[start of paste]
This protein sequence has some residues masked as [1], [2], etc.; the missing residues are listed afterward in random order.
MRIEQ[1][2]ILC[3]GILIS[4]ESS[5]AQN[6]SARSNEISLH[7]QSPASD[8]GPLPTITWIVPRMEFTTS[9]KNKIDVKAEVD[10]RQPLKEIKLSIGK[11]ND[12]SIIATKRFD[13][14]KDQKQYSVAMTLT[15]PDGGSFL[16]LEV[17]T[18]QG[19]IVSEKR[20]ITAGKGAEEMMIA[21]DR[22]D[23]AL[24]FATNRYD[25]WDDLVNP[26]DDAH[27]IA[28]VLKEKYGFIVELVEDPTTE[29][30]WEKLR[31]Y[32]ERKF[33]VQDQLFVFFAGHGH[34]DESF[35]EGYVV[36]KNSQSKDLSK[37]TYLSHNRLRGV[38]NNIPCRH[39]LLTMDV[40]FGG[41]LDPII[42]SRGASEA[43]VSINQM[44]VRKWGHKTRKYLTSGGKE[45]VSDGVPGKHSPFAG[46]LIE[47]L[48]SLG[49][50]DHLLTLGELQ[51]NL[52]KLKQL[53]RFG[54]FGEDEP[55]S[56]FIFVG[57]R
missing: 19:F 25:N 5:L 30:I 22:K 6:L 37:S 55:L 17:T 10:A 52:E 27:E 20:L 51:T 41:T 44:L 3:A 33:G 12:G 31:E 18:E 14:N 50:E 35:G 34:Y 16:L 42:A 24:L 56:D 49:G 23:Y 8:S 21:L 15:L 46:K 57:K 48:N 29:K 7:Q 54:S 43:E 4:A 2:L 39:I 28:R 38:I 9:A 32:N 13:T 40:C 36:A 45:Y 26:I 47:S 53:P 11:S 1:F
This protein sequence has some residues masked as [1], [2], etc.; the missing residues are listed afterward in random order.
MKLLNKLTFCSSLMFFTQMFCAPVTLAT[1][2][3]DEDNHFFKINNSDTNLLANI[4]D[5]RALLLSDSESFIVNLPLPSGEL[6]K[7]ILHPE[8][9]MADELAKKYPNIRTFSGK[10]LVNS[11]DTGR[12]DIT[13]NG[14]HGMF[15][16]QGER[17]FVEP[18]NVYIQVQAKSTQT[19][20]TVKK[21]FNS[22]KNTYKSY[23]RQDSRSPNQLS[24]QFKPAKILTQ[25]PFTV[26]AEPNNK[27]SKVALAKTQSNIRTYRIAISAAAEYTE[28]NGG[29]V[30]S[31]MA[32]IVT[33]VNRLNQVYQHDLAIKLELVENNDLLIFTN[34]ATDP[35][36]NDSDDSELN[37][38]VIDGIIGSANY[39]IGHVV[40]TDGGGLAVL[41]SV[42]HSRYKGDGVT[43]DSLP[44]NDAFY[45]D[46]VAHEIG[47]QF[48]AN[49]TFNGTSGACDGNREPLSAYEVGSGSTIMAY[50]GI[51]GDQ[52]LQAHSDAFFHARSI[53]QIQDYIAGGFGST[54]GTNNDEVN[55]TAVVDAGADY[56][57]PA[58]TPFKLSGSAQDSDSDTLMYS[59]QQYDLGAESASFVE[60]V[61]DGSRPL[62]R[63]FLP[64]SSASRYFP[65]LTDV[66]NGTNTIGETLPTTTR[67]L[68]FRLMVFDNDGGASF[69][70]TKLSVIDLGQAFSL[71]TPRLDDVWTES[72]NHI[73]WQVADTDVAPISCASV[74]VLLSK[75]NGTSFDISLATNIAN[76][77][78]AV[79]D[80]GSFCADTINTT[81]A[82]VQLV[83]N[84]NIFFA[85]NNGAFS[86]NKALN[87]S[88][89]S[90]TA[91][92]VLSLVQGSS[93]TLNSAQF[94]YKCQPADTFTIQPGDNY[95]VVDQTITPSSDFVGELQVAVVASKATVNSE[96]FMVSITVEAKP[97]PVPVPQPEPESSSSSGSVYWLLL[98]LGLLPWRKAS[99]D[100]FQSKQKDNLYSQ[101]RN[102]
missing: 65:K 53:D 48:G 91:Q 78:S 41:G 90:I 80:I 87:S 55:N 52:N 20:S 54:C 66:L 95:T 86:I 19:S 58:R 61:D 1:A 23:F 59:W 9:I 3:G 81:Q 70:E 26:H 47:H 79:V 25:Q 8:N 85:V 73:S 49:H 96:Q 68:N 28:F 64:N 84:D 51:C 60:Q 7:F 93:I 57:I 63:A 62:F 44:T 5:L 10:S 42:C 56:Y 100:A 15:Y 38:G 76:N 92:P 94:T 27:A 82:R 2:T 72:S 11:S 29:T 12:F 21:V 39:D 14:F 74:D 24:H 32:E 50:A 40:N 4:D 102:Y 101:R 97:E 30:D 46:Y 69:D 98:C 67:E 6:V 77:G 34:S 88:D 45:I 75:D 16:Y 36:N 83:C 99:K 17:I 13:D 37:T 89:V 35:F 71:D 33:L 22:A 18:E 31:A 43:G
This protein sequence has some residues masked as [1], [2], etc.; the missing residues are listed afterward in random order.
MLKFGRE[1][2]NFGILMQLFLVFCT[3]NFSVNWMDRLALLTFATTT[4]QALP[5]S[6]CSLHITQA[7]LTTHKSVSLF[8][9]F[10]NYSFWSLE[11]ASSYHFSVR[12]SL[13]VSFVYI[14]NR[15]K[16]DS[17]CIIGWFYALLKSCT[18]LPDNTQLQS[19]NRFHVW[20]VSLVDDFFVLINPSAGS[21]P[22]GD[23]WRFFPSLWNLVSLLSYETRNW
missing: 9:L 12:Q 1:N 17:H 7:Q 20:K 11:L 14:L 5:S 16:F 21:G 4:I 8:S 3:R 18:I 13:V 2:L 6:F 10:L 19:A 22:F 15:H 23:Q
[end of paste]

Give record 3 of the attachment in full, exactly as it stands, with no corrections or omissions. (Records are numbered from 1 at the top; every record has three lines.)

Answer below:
This protein sequence has some residues masked as [1], [2], etc.; the missing residues are listed afterward in random order.
MLKFGRE[1][2]NFGILMQLFLVFCT[3]NFSVNWMDRLALLTFATTT[4]QALP[5]S[6]CSLHITQA[7]LTTHKSVSLF[8][9]F[10]NYSFWSLE[11]ASSYHFSVR[12]SL[13]VSFVYI[14]NR[15]K[16]DS[17]CIIGWFYALLKSCT[18]LPDNTQLQS[19]NRFHVW[20]VSLVDDFFVLINPSAGS[21]P[22]GD[23]WRFFPSLWNLVSLLSYETRNW
missing: 9:L 12:Q 1:N 17:H 7:Q 20:K 11:L 14:L 5:S 16:F 21:G 4:I 8:S 3:R 18:I 13:V 2:L 6:F 10:L 19:A 22:F 15:H 23:Q